Friday, 22 July 2016

"In a Dark, Dark Wood" by Ruth Ware | Book Review

In a Dark, Dark Wood by Ruth Ware
Publishing Date (Paperback): July 12, 2016
Pages: 352
Publisher: Simon & Schuster Canada
Links: Goodreads | Indigo | Book Depository | Amazon | Kobo

Out of the blue, Nora is invited to a hen party for an old friend she hasn't seen for nearly a decade. What should be a fun weekend with a few people in the English countryside turns into a night of horror, betrayal, and revenge.

I love me some psychological thrillers, there's no two ways about it. I love that feeling of knowing something is off, but not quite being able to put my finger on what exactly it is. Maybe it's because I read this immediately after finishing another psychological thriller that blew me away, but this one didn't quite do it for me.

Now, don't get me wrong - this is a really well-written, intriguing story that I barely put down. But some points of the story dragged a little and I was left hoping the story would move along quicker, especially leading up to the action.

Once we got into the more intense part of the story, the clues kept coming, and along with those, the doubt about who we thought committed the crime. This story really makes you question the characters you feel like you've come to know, even though you've really only spent a weekend with them.

An interesting tidbit: Reese Witherspoon's production company has acquired the rights to make this story into a movie, and I'm definitely looking forward to that because I think this story will lend itself well to the big screen.

Overall, In a Dark, Dark Wood is an interesting, twisted thriller, even though it does drag in some places. Despite not being bowled over, I really enjoyed this book and I'd recommend it to anyone in the mood for a quick, dark read.

*This book was sent to me by Simon & Schuster Canada in exchange for an honest review.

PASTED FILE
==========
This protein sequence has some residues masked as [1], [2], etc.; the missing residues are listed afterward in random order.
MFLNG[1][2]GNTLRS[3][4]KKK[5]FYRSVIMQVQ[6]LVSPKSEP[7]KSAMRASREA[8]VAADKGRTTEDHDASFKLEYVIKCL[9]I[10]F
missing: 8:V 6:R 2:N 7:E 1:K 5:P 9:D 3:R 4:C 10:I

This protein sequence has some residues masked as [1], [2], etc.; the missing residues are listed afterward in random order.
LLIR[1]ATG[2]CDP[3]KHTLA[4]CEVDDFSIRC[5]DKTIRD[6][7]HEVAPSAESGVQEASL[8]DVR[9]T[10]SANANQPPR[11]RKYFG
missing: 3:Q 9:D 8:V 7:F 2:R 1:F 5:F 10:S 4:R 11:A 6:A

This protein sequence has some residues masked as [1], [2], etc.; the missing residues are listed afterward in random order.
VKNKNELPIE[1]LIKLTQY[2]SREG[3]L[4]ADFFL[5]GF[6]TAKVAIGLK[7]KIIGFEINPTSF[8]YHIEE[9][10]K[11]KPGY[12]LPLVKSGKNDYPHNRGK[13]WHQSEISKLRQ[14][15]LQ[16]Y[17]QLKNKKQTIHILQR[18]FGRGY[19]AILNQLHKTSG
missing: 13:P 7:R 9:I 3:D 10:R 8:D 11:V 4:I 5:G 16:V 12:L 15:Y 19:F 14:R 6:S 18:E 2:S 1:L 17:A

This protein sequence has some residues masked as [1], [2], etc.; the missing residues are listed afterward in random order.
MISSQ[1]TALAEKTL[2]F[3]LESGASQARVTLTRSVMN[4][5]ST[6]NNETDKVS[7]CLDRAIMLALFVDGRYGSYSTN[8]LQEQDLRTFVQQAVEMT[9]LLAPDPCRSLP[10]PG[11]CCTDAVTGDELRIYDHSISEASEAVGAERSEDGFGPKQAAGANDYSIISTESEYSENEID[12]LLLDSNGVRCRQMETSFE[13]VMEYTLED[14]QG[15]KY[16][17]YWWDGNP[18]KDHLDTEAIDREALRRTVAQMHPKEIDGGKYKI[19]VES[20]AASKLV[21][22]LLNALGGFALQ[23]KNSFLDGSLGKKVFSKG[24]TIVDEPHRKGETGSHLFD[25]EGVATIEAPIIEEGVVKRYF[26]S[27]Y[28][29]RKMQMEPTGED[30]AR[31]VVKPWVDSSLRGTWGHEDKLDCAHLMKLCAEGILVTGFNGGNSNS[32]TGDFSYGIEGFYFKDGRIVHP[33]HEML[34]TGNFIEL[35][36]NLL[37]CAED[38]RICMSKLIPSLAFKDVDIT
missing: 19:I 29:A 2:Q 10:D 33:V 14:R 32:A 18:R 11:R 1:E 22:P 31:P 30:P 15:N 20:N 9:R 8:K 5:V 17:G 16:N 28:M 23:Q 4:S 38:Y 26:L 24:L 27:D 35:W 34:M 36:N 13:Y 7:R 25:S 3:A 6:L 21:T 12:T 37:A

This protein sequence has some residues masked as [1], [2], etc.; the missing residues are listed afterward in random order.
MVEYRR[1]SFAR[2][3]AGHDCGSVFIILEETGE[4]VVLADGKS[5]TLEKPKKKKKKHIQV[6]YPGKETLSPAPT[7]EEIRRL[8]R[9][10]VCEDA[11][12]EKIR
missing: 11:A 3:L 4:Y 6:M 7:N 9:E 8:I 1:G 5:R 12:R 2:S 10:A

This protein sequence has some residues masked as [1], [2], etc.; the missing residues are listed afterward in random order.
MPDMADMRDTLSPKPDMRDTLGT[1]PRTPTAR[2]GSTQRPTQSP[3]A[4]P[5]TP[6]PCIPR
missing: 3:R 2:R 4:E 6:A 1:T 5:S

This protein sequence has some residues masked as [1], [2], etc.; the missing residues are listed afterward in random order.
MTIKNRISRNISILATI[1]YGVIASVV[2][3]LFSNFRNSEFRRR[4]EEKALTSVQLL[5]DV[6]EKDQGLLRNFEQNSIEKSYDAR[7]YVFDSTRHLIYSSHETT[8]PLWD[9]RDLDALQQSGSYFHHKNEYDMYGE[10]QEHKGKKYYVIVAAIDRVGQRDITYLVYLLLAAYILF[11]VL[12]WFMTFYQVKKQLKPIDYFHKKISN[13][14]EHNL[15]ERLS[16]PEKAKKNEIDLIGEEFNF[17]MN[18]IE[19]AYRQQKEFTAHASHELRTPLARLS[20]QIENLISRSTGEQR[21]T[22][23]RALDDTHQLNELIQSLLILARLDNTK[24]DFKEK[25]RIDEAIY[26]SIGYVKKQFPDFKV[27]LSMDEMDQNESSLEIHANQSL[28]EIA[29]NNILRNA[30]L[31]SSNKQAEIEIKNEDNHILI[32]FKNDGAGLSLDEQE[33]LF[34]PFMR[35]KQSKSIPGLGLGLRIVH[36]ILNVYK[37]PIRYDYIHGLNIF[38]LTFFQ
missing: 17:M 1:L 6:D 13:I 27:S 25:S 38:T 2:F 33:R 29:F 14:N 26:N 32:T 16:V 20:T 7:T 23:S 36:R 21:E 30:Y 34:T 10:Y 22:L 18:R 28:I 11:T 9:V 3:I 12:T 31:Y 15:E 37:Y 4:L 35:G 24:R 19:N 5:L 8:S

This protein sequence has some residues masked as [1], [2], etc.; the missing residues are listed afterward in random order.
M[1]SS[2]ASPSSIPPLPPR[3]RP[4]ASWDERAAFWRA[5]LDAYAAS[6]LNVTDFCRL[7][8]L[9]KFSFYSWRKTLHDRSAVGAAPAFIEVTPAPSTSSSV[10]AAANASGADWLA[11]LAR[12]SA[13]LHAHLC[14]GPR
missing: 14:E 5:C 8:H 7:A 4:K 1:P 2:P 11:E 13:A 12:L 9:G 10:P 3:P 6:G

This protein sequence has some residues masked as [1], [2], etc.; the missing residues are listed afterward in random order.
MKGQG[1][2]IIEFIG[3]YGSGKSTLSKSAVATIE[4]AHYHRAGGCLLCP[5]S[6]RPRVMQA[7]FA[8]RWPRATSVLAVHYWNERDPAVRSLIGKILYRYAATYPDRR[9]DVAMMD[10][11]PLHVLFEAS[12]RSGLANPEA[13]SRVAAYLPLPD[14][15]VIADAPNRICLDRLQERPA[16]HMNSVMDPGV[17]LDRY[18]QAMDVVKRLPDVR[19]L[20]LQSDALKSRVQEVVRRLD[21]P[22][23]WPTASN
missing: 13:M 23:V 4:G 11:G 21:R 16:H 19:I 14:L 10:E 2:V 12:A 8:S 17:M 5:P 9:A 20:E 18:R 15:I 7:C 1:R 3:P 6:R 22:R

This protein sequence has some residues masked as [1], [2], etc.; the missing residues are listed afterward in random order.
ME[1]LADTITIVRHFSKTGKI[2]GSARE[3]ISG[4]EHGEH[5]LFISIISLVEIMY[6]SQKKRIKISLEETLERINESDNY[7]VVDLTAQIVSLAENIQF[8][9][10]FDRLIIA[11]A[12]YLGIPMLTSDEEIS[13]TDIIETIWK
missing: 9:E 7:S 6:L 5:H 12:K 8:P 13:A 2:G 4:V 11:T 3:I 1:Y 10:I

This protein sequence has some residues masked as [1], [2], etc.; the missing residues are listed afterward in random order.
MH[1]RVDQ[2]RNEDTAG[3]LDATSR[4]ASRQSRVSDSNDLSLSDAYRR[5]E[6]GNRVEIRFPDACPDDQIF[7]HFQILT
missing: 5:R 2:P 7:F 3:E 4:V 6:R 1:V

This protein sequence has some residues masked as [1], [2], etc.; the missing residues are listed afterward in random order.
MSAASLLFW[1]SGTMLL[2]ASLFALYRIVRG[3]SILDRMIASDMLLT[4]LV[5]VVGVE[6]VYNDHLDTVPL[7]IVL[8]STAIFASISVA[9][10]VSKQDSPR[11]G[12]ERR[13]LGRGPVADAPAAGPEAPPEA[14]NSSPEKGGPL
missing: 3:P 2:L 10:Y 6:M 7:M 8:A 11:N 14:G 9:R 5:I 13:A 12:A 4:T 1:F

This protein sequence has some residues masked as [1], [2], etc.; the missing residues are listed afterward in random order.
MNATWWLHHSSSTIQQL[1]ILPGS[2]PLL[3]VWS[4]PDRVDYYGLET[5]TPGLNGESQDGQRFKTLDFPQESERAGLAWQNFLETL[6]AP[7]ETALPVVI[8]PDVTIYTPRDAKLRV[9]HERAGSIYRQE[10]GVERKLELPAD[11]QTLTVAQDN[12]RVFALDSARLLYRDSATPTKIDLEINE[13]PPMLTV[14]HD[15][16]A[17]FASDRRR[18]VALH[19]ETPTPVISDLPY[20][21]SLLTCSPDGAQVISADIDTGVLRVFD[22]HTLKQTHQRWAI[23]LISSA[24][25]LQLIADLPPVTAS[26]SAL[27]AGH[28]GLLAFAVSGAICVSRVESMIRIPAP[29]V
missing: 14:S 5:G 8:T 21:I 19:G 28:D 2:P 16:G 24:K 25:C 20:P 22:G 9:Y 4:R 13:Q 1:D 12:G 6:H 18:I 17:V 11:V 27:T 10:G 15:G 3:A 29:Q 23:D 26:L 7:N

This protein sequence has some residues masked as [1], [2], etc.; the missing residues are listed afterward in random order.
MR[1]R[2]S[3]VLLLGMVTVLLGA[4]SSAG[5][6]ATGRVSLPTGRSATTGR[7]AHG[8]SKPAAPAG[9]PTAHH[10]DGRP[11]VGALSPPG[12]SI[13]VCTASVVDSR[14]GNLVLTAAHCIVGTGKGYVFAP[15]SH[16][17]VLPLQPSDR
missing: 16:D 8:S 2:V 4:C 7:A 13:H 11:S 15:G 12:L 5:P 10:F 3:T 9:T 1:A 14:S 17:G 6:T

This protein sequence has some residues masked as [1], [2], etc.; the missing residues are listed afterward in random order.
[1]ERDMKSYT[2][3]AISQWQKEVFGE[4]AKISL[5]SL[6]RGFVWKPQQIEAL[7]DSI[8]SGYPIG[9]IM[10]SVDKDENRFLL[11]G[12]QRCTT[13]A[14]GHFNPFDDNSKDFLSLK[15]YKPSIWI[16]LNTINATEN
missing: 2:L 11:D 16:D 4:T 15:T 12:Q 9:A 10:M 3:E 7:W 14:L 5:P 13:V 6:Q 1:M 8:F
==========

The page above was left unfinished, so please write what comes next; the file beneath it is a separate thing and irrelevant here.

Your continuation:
Tuesday, 12 July 2016

Interview with S. E. Lynes, author of "Valentina", plus a Giveaway!

Hi everyone! If you read my last post, you know I loved Valentina, and today we're joined by the author herself! I got a chance to ask S. E. Lynes a few questions about plot twists, writing, and becoming a sociopath...

First off, I want to say I love the book! It was enthralling and kept me on the edge of my seat - and I was always questioning what I thought was going on.

Can you tell us a little bit about yourself and your background? What made you want to write a psychological thriller?

I am from the North of England. I am a linguist/polyglot and have always written, always wanted to write. I live in Greater London and before that I spent 5 years in Rome - and before that I lived in Aberdeen with my husband (and yes he went offshore). I have three kids. Most of my early attempts at writing I deleted or threw in the bin but then I did a writing course at Richmond Adult Community College and discovered that writing is a process, an art form like any other, and that you get better with practice. That course taught me to give myself permission to be rubbish for a bit - and that's what I say now to my students and to anyone trying to write - give yourself time and permission to be a bit crap and don't worry about that - keep doing courses and practising as you would a musical instrument - every day, in order to get a little bit better.

I wrote a psychological thriller after writing three other novels which got great feedback but which my agent at the time could not place. I realised I needed to write something people were mad about reading! I read Gone Girl and loved Flynn's prose and her fearlessness with her female character. I read Sister, Before I Go to Sleep, The Girl on the Train and loved the pared down nature of those books and, of course, I read Rebecca, in which Daphne du Maurier puts the reader ahead of the heroine and plays with the whole "somethin' ain't right" thing - you can't quite put your finger on why. For me, psychological thrillers are more intense the less characters there are - in film, that is shown brilliantly in Hitchcock's Psycho, of course, and I loved Single White Female too, which was also an influence.   

There's some sociopathic, if not psychopathic, behaviour prevalent in the story. What was it like getting into the mindset of people who think "outside of the box" and will do almost anything to make their lifestyle work? Did you have any sort of ritual to get into this mindset?

There is psychopathy/sociopathy in the book. I read up on these things. I won't say too much because I don't want to give any spoilers but to me there is no "getting in the zone" because all you're doing is writing a character, with as much richness as you can, but you are removing empathy and responsibility. So in that sense it is more useful to know and understand true love and true friendship - you have to understand the emotional stakes so better to subvert them, much as a comedy writer subverts expectation with surprise to create laughter.

Did you have the entire story planned out in your head when you started writing, or were there instances (related to twists) that came up that surprised even you?